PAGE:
How a Transformer Works 3D
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In this case, the transformer primary has three taps: common, 208V, and 240V; you will tap a transformer to match the voltage of the power entering the transformer. Power enters a transformer through the primary. The primary and secondary windings don’t touch each other; they rely on an electromagnetic field to transfer energy from the primary to the secondary (induction).
The primary and secondary are both coils of copper wire wrapped around an iron core. The ratio of wraps between the primary and secondary determines how much a transformer steps up or steps down the voltage. When there are 10x fewer wraps on the secondary winding in a transformer with 240V incoming power, the stepped-down voltage will be 24V.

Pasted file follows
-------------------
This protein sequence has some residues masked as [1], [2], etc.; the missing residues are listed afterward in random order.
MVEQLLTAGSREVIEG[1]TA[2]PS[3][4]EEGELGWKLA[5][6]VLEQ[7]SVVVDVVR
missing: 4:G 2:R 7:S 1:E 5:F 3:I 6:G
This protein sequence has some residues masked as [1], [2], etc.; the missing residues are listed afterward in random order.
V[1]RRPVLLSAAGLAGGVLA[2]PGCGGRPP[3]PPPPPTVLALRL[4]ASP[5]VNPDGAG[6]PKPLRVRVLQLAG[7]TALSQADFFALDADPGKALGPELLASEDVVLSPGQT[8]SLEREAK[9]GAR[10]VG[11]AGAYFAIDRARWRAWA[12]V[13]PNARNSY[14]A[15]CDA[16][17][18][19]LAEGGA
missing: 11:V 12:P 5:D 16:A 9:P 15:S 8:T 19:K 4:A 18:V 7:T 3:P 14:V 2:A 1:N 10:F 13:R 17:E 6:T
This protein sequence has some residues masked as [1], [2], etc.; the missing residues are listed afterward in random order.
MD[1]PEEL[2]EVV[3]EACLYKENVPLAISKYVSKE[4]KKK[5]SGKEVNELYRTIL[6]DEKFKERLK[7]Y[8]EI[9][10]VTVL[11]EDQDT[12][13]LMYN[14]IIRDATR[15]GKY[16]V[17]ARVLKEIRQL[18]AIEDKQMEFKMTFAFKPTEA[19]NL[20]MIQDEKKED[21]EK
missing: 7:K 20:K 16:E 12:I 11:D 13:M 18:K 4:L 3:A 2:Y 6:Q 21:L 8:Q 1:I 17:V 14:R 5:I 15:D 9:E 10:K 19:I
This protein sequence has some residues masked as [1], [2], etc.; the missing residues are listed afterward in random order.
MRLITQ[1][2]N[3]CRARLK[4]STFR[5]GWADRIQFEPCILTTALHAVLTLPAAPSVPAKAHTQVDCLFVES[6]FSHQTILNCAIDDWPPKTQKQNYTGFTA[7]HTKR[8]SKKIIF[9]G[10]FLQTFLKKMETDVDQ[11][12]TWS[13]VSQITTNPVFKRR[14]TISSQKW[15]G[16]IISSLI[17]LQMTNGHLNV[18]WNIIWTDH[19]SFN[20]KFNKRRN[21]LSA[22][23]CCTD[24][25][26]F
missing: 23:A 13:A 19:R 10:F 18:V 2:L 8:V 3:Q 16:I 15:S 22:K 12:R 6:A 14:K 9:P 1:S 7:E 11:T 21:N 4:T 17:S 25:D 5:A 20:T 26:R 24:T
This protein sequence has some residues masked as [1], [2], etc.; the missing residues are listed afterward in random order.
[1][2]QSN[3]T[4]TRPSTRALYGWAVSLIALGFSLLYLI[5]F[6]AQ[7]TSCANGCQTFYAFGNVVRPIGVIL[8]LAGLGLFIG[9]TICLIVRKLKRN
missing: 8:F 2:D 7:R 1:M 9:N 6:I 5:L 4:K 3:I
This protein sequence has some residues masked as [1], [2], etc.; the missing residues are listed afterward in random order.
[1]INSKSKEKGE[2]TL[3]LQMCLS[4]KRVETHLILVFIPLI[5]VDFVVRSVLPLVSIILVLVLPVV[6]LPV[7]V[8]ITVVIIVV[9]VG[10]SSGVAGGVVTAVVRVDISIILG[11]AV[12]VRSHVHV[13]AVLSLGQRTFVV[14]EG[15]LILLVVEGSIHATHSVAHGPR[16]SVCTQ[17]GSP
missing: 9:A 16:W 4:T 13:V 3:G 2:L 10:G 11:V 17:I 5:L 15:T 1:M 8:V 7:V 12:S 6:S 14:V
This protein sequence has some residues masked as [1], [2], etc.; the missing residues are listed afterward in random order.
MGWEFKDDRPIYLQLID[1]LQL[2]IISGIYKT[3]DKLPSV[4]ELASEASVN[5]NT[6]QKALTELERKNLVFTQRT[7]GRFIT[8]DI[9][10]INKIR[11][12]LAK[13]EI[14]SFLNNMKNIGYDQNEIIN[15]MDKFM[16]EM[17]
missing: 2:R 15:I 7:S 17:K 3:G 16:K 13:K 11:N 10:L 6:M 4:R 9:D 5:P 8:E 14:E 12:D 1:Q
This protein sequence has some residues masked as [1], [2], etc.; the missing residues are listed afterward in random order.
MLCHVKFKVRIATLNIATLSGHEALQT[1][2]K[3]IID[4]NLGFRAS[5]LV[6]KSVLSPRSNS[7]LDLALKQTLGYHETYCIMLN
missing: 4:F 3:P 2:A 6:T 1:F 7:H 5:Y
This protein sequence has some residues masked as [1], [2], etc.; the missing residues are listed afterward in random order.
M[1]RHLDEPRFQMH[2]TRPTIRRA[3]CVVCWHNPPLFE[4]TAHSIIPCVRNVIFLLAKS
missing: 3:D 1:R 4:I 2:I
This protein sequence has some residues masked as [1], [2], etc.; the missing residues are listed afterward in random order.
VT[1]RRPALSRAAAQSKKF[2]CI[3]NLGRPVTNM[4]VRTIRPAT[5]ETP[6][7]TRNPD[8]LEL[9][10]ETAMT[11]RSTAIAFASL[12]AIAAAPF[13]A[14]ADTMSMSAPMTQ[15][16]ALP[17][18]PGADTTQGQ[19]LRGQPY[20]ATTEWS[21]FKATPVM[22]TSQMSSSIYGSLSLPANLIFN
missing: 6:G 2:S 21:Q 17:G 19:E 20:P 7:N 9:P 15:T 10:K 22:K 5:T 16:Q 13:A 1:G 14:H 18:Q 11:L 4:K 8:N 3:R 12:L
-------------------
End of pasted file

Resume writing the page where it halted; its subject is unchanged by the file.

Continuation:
You may also use an ohmmeter to ohm out the primary if the transformer is de-energized and has its primary and secondary disconnected; on a step-down transformer, the resistance will be higher on the primary than on the secondary due to the greater number of wraps. The resistance will also be higher on a transformer tapped to 240V than 208V with the same secondary voltage.
In the case of a failed primary, the ohmmeter would read OL. If there is a short, you will read a path between the terminals and the transformer casing. Blown fuses are commonly misdiagnosed as failed transformers.
You can also measure the voltage inputs and outputs while a transformer is energized to help troubleshoot it.